Baby Boomers represent approximately 30% of the U.S. population today – that’s approximately 87.5 million people! And most of those Boomers have just retired or will be approaching retirement in the not too distant future. Needless to say, Social Security ranks high on their list of concerns. This posting addresses three key questions that Boomer’s have regarding Social Security.
1. Will Social Security be there for me?
The Old Age, Survivors and Disability Insurance Trust Fund (OASDI) that funds Social Security is still increasing. As of 12/31/10, the fund was at $2.429 trillion. As of 12/31/11, the fund had grown to $2.524 trillion. Long-term projections regarding funding for Social Security (assuming no government reform) are as follows:
2013-2021: 100% 2034: 77% 2085: 74%
Bottom line, Social Security will, in all likelihood, be there for Baby Boomers. While the government is reviewing Social Security reform options, Boomers’ benefits are unlikely to be affected.
2. How much can I expect to receive?
What you receive depends on
a. How much you earn over your working years. The Social Security Administration calculates your pension based on your highest 35 years of earnings.
b. Your age when you apply for benefits.
If you retire at full retirement age, you will be entitled to 100% of your pension. The following chart states what qualifies as full retirement age based on birth year.
66 and 2 months
66 and 4 months
66 and 6 months
66 and 8 months
66 and 10 months
Please note, you may start taking your Social Security pension as early as age 62. However, starting your pension before your full retirement age will result in a permanent pension reduction. For example, if you were born between 1943 and 1954, and you start receiving your pension at age
62: you will receive 75% of your pension; 63: you will receive 80%; 64: you will receive 86.7%; 65: you will receive 93.3%;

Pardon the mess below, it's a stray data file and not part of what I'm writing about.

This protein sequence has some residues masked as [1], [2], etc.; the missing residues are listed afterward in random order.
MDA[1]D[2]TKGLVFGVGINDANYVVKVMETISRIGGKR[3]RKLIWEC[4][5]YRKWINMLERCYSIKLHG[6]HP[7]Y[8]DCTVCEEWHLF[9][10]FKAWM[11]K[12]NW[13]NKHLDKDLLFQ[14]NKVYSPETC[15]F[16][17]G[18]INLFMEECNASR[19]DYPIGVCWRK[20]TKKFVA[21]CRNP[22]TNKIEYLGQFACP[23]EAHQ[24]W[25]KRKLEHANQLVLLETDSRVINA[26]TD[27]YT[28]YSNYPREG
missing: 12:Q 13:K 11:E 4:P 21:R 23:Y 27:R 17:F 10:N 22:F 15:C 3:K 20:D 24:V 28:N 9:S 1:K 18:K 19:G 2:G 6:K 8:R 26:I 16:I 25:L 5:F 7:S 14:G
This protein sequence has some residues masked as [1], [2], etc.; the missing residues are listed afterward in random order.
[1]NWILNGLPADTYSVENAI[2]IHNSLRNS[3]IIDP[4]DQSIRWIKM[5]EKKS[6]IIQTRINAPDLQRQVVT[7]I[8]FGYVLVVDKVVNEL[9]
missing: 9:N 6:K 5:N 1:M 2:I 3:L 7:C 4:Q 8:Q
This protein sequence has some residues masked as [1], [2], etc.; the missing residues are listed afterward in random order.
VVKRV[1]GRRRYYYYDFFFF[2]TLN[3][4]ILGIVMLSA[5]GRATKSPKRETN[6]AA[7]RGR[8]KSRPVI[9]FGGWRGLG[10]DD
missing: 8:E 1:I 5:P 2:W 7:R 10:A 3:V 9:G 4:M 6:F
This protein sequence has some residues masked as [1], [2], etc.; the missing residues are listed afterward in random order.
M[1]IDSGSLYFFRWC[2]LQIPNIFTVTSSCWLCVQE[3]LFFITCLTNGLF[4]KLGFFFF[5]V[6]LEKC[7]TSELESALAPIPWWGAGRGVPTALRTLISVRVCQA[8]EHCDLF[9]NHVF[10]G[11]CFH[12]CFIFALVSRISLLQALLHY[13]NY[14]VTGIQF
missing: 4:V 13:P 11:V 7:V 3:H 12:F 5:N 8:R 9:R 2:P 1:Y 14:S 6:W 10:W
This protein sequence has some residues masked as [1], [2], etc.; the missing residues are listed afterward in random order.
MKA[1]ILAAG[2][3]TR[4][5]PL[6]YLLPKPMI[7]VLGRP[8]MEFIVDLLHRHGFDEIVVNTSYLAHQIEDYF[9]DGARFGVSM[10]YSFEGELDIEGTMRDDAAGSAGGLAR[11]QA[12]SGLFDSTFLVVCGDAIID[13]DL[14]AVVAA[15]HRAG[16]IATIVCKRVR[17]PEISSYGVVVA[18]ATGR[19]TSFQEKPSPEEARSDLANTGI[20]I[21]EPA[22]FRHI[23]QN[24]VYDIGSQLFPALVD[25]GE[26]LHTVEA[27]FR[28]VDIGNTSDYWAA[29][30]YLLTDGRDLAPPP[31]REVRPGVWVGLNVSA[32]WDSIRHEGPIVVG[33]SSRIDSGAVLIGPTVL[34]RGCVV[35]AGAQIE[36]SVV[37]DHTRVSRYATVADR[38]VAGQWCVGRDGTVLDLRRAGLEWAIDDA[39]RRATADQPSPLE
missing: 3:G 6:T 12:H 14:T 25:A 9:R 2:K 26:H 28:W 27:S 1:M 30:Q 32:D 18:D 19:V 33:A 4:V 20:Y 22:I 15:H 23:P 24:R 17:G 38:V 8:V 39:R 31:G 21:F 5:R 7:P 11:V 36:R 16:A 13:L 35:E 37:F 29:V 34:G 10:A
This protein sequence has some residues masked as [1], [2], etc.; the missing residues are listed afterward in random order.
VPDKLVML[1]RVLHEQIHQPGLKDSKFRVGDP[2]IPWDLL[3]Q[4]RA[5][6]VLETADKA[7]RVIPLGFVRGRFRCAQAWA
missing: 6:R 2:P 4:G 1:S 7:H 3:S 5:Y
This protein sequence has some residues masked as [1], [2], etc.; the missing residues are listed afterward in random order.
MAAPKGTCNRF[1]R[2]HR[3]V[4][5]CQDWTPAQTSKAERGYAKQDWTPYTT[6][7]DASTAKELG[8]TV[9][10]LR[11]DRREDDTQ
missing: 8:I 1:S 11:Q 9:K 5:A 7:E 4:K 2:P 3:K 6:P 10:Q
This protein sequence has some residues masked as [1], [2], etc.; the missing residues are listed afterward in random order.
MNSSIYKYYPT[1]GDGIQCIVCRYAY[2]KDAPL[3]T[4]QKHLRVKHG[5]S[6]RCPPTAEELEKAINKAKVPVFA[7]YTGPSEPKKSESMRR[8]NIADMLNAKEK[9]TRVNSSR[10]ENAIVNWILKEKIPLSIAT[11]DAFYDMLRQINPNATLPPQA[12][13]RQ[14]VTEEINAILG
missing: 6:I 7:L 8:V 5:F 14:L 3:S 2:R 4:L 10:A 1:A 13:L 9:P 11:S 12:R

66 – your full retirement age: you will receive 100%.
3. How can I maximize my benefits?
While deciding when to start taking your Social Security pension is a very personal decision, here’s an important piece of information for you to consider. Holding off on your pension for one year or more after you’ve reached your full retirement age, will increase your pension significantly. For every year you delay (up till the age of 70), your pension will increase by 8%.
For example, your full retirement age is 66 and you start receiving your full pension of $2,466. But, if you wait until you are
67 – your monthly pension will be at 108% – $2,663; 68 – your monthly pension will be at 116% – $2,861;
69 – your monthly pension will be at 124% – $3,058; 70 – your monthly pension will be at 132% – $3255.
Please note, there are no pension increases beyond 132%.
So, if maximizing your monthly Social Security pension is one of your retirement priorities, delaying the onset of your pension is certainly something to consider.
We hope you’ll join us on our upcoming posts where we’ll address Social Security pension issues pertaining to married couples, and to divorced and widowed individuals.
Getting Legal Help
Experienced Estate Planning Attorney, Elga A. Goodman, can work with you to meet your needs and those of your loved ones. Contact us today at 973-841-5111.
Posted in: Uncategorized